It reads like a tally of terrorist targets that a child might have written: Old MacDonald's Petting Zoo, the Amish Country Popcorn factory, the Mule Day Parade, the Sweetwater Flea Market and an unspecified "Beach at End of a Street."
But the inspector general of the Department of Homeland Security, in a report released Tuesday, found that the list was not child's play: all these "unusual or out-of-place" sites "whose criticality is not readily apparent" are inexplicably included in the federal antiterrorism database.
The National Asset Database, as it is known, is so flawed, the inspector general found, that as of January, Indiana, with 8,591 potential terrorist targets, had 50 percent more listed sites than New York (5,687) and more than twice as many as California (3,212), ranking the state the most target-rich place in the nation.
emphasis mine, bitches. and i'll even say it again for further emphasis: indiana has more terrorist targets than any state. in other words, we're totally fucked.
either that, or maybe there's something wonky about the list. let's look at some other places on the list to see if we can divine the answer:
In addition to the petting zoo, in Woodville, Ala., and the Mule Day Parade in Columbia, Tenn., the auditors questioned many entries, including "Nix's Check Cashing," "Mall at Sears," "Ice Cream Parlor," "Tackle Shop," "Donut Shop," "Anti-Cruelty Society" and "Bean Fest."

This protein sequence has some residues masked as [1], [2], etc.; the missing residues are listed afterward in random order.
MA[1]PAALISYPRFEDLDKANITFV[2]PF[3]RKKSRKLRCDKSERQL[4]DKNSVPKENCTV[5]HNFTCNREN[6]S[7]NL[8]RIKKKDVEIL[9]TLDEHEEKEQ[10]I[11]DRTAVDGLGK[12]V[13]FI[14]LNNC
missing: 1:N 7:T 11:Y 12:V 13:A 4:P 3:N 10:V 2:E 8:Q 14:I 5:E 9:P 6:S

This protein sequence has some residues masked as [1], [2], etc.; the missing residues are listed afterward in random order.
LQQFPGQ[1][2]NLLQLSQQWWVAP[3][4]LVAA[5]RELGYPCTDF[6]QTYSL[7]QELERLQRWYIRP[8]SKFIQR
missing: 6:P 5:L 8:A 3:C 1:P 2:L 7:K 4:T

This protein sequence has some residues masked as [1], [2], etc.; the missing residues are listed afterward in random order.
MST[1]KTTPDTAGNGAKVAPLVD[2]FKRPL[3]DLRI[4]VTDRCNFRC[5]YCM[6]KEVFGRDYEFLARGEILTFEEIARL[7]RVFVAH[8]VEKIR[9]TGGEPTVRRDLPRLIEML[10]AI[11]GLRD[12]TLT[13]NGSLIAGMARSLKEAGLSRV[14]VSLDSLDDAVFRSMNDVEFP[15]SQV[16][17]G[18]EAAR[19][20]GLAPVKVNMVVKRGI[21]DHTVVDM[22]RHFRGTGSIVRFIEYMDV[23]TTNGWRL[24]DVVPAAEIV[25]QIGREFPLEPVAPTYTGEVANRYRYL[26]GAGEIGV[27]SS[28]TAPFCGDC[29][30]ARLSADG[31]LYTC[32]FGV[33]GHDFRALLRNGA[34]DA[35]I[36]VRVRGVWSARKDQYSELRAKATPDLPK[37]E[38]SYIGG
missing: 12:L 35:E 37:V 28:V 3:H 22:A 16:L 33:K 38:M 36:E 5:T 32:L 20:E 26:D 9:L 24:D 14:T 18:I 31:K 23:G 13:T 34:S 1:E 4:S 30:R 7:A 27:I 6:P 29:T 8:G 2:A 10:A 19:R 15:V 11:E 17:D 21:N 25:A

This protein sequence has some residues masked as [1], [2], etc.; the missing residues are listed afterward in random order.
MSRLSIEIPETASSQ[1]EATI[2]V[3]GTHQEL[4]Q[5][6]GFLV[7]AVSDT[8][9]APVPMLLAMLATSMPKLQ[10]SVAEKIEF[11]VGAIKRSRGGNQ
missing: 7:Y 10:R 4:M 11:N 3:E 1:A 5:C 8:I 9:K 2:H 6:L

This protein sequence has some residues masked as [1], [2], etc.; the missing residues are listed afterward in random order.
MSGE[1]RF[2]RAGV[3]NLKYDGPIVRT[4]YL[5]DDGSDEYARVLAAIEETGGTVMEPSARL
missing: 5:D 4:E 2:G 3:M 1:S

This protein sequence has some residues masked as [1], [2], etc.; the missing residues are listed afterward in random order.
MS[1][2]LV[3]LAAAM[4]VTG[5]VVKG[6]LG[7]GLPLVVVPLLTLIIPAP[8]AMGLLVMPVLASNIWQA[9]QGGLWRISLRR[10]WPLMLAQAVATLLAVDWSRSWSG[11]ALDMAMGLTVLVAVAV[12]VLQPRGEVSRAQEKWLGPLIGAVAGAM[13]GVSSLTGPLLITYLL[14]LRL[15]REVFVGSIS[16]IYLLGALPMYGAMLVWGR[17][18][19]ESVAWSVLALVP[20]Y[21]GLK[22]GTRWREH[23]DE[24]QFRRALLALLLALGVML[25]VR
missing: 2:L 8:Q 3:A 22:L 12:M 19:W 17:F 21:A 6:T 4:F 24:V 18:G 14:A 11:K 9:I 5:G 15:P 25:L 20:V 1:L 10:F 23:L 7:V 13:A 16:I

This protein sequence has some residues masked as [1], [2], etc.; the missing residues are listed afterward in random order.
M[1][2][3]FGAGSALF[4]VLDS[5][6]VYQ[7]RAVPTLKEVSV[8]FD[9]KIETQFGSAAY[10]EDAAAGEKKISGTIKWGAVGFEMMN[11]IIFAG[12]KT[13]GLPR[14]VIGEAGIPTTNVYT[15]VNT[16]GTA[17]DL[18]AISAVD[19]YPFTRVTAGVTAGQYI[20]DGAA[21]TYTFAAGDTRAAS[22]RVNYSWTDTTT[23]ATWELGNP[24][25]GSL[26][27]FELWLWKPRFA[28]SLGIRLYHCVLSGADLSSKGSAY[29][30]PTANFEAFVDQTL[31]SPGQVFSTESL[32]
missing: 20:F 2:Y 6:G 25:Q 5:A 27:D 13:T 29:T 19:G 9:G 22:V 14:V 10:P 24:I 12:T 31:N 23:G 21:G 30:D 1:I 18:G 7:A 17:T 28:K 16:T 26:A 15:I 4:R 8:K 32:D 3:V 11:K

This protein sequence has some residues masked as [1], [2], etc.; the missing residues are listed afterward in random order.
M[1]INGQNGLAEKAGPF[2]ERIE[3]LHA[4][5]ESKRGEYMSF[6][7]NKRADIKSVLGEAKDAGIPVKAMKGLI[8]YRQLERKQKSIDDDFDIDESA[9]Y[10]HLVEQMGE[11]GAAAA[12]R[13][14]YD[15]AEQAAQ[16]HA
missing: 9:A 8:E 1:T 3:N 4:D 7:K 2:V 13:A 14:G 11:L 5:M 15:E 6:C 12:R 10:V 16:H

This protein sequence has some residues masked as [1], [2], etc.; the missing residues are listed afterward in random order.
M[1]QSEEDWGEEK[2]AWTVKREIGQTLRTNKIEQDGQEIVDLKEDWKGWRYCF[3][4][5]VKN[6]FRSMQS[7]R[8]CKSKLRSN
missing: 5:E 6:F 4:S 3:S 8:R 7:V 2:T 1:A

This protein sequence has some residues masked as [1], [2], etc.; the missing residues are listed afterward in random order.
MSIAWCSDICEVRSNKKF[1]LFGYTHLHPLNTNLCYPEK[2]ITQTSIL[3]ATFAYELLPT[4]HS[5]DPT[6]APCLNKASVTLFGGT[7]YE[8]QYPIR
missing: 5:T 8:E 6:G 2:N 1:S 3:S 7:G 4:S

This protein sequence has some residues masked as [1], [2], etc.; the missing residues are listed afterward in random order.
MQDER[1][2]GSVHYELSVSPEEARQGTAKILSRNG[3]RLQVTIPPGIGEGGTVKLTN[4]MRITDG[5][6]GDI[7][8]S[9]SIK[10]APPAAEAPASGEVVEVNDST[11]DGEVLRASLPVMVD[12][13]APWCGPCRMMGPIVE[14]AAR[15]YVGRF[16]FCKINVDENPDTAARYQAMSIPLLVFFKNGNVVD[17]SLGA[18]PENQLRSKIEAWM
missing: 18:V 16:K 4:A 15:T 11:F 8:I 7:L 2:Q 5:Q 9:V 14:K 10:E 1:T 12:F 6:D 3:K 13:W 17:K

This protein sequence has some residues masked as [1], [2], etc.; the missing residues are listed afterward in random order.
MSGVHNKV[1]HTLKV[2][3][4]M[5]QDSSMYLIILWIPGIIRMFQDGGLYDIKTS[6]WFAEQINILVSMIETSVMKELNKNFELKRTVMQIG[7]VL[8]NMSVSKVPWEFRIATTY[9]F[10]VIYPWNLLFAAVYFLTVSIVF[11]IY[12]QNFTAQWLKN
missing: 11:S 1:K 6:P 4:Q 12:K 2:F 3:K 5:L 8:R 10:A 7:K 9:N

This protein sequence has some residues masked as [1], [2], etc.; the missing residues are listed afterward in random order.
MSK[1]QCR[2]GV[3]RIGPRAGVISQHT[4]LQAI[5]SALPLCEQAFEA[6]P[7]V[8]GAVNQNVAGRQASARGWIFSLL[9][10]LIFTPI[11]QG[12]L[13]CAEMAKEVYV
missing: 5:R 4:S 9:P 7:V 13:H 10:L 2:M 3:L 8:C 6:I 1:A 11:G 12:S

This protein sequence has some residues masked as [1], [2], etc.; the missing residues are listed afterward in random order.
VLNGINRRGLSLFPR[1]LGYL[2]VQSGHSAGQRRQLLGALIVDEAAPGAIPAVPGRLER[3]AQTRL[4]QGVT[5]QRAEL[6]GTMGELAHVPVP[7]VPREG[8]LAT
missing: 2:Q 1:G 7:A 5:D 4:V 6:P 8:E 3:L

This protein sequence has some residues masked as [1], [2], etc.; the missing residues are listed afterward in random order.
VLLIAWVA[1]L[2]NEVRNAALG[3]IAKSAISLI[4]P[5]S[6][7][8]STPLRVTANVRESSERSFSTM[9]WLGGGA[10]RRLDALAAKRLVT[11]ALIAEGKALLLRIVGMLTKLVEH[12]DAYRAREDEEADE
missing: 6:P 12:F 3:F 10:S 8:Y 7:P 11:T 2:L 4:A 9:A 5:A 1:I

regrettably, even though indiana scored #1, the article seemingly doesn't list any indiana landmarks... unless the "mall at sears" refers to the sears in the muncie mall, made famous in the lazy muncie video.
how many of indiana's almost 9,000 terrorist targets can you name?
update: the indy star has a follow-up. for one thing, the amish country popcorn factory is in indiana:
About three miles from the nearest town, Brian Lehman's popcorn factory near Berne has somehow ended up on the federal government's list of potential terrorist targets.
"I don't have a clue why we're on the list. We're on a gravel road, not even blacktop. We're nowhere," said Lehman, owner of Amish Country Popcorn, which employs five people.
Nevertheless, Amish Country Popcorn is one of 8,591 places or events in Indiana that the Department of Homeland Security regards as serious potential terrorist targets, according to an inspector general's report that raised questions about the accuracy and relevance of what's known as the National Asset Database.
the story also offers an explanation for why indiana has so many potential targets:
The Indiana Department of Homeland Security said federal officials are to blame for the state's large number of targets.
The list may have become inflated because states were left to interpret a request for potential targets however they wanted.
Pam Bright, a spokeswoman for the state's Homeland Security Department, said federal administrators asked Indiana to make a list of "critical infrastructure and resources," not a list of potential terrorist sites.
"There was not a clear definition of what they wanted, so Indiana took the safe side and submitted all of our important infrastructures," Bright said. "If that's not what they wanted, they should have sent it back and said that's not what they wanted.
according to this theory, dhs messed up twice: first by not being specific enough in its questions, and second in not suitably scrutinizing the answers.¶